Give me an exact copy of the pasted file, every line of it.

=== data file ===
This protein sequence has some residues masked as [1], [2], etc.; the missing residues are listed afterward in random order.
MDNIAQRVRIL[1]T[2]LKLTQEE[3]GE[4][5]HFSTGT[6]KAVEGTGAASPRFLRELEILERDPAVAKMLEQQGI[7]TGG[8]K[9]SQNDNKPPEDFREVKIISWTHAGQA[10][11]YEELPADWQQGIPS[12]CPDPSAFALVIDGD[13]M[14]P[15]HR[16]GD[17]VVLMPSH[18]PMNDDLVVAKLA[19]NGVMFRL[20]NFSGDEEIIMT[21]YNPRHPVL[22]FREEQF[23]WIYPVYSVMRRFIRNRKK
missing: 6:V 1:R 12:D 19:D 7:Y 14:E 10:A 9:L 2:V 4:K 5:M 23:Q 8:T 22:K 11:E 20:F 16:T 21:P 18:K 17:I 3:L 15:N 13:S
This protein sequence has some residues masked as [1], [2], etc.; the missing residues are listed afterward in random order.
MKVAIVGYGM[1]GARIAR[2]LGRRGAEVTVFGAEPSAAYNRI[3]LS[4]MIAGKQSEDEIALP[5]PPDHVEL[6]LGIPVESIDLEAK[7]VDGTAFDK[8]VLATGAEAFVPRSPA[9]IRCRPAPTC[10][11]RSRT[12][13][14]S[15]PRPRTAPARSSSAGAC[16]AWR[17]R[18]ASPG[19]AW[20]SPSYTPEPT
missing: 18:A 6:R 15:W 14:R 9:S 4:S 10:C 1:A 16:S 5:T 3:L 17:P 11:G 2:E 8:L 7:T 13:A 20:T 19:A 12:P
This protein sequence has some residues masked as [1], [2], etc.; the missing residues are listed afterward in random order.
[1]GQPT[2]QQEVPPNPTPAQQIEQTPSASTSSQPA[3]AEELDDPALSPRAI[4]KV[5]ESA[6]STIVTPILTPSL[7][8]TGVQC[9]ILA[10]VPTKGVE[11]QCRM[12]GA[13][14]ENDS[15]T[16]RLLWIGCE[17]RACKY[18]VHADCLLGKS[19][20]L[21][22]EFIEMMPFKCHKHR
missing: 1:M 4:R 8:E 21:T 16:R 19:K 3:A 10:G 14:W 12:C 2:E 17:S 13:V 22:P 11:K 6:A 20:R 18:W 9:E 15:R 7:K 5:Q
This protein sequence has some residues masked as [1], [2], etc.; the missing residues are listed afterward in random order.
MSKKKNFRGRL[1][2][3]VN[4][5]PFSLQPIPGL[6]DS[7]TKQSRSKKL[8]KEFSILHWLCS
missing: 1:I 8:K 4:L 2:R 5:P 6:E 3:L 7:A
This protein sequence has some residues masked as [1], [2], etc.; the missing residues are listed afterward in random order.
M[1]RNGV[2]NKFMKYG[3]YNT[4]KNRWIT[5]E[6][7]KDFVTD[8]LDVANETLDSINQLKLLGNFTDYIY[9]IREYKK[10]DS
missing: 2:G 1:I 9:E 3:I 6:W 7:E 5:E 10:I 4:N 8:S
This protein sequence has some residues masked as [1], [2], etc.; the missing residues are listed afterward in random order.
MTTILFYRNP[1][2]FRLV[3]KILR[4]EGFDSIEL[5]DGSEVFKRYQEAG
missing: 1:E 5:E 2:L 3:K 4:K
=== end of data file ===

This protein sequence has some residues masked as [1], [2], etc.; the missing residues are listed afterward in random order.
MDNIAQRVRIL[1]T[2]LKLTQEE[3]GE[4][5]HFSTGT[6]KAVEGTGAASPRFLRELEILERDPAVAKMLEQQGI[7]TGG[8]K[9]SQNDNKPPEDFREVKIISWTHAGQA[10][11]YEELPADWQQGIPS[12]CPDPSAFALVIDGD[13]M[14]P[15]HR[16]GD[17]VVLMPSH[18]PMNDDLVVAKLA[19]NGVMFRL[20]NFSGDEEIIMT[21]YNPRHPVL[22]FREEQF[23]WIYPVYSVMRRFIRNRKK
missing: 6:V 1:R 12:D 19:D 7:Y 14:E 10:A 9:L 2:V 4:K 5:M 23:Q 8:T 22:K 11:E 20:F 16:T 21:P 18:K 17:I 3:L 15:N 13:S
This protein sequence has some residues masked as [1], [2], etc.; the missing residues are listed afterward in random order.
MKVAIVGYGM[1]GARIAR[2]LGRRGAEVTVFGAEPSAAYNRI[3]LS[4]MIAGKQSEDEIALP[5]PPDHVEL[6]LGIPVESIDLEAK[7]VDGTAFDK[8]VLATGAEAFVPRSPA[9]IRCRPAPTC[10][11]RSRT[12][13][14]S[15]PRPRTAPARSSSAGAC[16]AWR[17]R[18]ASPG[19]AW[20]SPSYTPEPT
missing: 18:A 6:R 15:W 14:R 9:S 4:S 10:C 1:A 16:S 5:T 3:L 17:P 11:G 2:E 8:L 7:T 13:A 20:T 19:A 12:P
This protein sequence has some residues masked as [1], [2], etc.; the missing residues are listed afterward in random order.
[1]GQPT[2]QQEVPPNPTPAQQIEQTPSASTSSQPA[3]AEELDDPALSPRAI[4]KV[5]ESA[6]STIVTPILTPSL[7][8]TGVQC[9]ILA[10]VPTKGVE[11]QCRM[12]GA[13][14]ENDS[15]T[16]RLLWIGCE[17]RACKY[18]VHADCLLGKS[19][20]L[21][22]EFIEMMPFKCHKHR
missing: 1:M 4:R 8:E 21:T 16:R 19:K 3:A 10:G 14:W 12:C 2:E 17:S 13:V 22:P 11:K 6:A 20:R 18:W 9:E 15:R 7:K 5:Q
This protein sequence has some residues masked as [1], [2], etc.; the missing residues are listed afterward in random order.
MSKKKNFRGRL[1][2][3]VN[4][5]PFSLQPIPGL[6]DS[7]TKQSRSKKL[8]KEFSILHWLCS
missing: 1:I 8:K 4:L 2:R 5:P 6:E 3:L 7:A
This protein sequence has some residues masked as [1], [2], etc.; the missing residues are listed afterward in random order.
M[1]RNGV[2]NKFMKYG[3]YNT[4]KNRWIT[5]E[6][7]KDFVTD[8]LDVANETLDSINQLKLLGNFTDYIY[9]IREYKK[10]DS
missing: 2:G 1:I 9:E 3:I 6:W 7:E 5:E 10:I 4:N 8:S
This protein sequence has some residues masked as [1], [2], etc.; the missing residues are listed afterward in random order.
MTTILFYRNP[1][2]FRLV[3]KILR[4]EGFDSIEL[5]DGSEVFKRYQEAG
missing: 1:E 5:E 2:L 3:K 4:K